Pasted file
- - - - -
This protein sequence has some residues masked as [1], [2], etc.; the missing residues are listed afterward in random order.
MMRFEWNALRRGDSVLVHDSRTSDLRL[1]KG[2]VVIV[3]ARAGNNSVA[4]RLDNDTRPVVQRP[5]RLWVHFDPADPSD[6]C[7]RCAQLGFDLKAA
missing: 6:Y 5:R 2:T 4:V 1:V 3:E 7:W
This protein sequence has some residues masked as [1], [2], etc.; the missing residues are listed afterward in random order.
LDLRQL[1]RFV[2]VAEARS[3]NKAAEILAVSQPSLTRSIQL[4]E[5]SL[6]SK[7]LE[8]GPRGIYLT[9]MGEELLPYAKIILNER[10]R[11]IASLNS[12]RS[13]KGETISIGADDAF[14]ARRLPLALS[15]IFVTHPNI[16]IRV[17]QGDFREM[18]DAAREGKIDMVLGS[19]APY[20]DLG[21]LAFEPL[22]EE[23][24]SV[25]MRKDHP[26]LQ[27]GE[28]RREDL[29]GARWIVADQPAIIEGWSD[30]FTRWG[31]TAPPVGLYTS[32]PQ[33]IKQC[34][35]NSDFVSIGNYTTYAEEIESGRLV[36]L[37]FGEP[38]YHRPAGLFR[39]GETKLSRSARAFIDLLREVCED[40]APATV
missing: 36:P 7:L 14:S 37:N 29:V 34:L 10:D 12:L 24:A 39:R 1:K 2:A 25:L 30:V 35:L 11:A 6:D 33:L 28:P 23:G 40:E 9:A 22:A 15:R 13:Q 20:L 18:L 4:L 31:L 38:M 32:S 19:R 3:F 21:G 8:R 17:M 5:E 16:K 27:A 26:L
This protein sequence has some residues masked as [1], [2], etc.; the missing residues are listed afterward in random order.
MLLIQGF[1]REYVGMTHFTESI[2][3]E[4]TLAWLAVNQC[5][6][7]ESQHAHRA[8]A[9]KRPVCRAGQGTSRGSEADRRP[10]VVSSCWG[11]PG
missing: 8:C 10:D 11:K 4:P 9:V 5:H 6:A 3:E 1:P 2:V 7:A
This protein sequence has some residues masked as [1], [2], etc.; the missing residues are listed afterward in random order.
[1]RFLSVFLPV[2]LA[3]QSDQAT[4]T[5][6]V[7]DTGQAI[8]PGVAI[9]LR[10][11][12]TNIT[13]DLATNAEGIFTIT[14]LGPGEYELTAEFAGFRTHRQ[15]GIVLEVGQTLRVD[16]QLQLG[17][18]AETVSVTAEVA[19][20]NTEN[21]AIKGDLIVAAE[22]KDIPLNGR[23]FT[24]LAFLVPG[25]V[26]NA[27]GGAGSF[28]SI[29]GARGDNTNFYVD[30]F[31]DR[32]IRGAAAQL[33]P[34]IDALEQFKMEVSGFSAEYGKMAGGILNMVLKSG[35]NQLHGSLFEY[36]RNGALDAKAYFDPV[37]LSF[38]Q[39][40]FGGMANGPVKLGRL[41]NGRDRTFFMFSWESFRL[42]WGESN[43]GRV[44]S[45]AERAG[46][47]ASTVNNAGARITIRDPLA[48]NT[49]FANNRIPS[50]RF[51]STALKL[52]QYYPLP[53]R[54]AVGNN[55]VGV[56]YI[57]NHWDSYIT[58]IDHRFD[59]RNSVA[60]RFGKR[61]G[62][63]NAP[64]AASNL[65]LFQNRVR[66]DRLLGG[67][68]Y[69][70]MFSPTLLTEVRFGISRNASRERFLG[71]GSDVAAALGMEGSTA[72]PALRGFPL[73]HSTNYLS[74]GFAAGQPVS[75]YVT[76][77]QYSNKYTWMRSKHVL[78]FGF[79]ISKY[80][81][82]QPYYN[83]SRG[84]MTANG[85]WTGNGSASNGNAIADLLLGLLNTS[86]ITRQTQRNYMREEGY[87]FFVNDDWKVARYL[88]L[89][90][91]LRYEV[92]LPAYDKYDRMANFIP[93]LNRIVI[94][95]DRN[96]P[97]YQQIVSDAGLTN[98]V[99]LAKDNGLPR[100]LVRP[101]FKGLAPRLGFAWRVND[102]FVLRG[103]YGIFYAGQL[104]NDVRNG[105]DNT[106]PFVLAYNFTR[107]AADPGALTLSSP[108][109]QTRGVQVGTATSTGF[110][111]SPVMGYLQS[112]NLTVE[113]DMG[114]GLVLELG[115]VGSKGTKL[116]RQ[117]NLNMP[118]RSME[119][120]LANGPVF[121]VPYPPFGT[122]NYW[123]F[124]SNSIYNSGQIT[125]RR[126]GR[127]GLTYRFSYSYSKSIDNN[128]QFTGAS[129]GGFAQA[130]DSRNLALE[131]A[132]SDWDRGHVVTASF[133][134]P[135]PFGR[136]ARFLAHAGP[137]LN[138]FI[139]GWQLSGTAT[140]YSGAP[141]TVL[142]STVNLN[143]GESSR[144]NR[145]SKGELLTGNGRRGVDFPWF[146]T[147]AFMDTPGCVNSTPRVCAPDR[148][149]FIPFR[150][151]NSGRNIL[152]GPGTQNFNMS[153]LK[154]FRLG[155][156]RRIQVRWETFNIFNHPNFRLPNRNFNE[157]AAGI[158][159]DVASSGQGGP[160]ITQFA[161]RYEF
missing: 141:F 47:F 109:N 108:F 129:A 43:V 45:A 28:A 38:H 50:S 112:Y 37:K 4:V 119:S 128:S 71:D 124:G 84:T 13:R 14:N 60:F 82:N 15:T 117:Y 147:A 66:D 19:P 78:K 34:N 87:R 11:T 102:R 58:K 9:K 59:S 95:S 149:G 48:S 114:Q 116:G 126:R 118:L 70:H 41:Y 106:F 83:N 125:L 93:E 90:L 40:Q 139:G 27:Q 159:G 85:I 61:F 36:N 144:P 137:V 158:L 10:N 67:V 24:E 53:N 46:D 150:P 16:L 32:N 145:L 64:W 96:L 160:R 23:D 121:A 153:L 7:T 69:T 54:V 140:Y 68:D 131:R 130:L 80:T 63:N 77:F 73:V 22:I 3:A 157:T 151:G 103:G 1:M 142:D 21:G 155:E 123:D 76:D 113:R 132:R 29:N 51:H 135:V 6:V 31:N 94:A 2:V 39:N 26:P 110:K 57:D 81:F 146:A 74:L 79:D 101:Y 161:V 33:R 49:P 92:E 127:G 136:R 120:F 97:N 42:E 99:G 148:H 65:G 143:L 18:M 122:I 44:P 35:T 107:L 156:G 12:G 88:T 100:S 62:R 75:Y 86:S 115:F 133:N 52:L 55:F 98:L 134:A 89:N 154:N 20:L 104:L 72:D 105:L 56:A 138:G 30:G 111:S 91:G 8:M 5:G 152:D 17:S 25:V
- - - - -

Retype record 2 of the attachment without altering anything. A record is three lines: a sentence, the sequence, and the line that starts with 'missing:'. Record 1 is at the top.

This protein sequence has some residues masked as [1], [2], etc.; the missing residues are listed afterward in random order.
LDLRQL[1]RFV[2]VAEARS[3]NKAAEILAVSQPSLTRSIQL[4]E[5]SL[6]SK[7]LE[8]GPRGIYLT[9]MGEELLPYAKIILNER[10]R[11]IASLNS[12]RS[13]KGETISIGADDAF[14]ARRLPLALS[15]IFVTHPNI[16]IRV[17]QGDFREM[18]DAAREGKIDMVLGS[19]APY[20]DLG[21]LAFEPL[22]EE[23][24]SV[25]MRKDHP[26]LQ[27]GE[28]RREDL[29]GARWIVADQPAIIEGWSD[30]FTRWG[31]TAPPVGLYTS[32]PQ[33]IKQC[34][35]NSDFVSIGNYTTYAEEIESGRLV[36]L[37]FGEP[38]YHRPAGLFR[39]GETKLSRSARAFIDLLREVCED[40]APATV
missing: 36:P 7:L 14:S 37:N 29:V 34:L 10:D 12:L 24:A 39:R 1:K 2:A 25:L 30:V 35:L 11:A 6:D 33:L 28:P 23:G 40:E 9:A 22:A 15:R 13:Q 20:L 18:L 4:L 31:L 38:M 32:S 19:R 3:F 21:G 8:R 17:M 5:E 16:K 27:A 26:L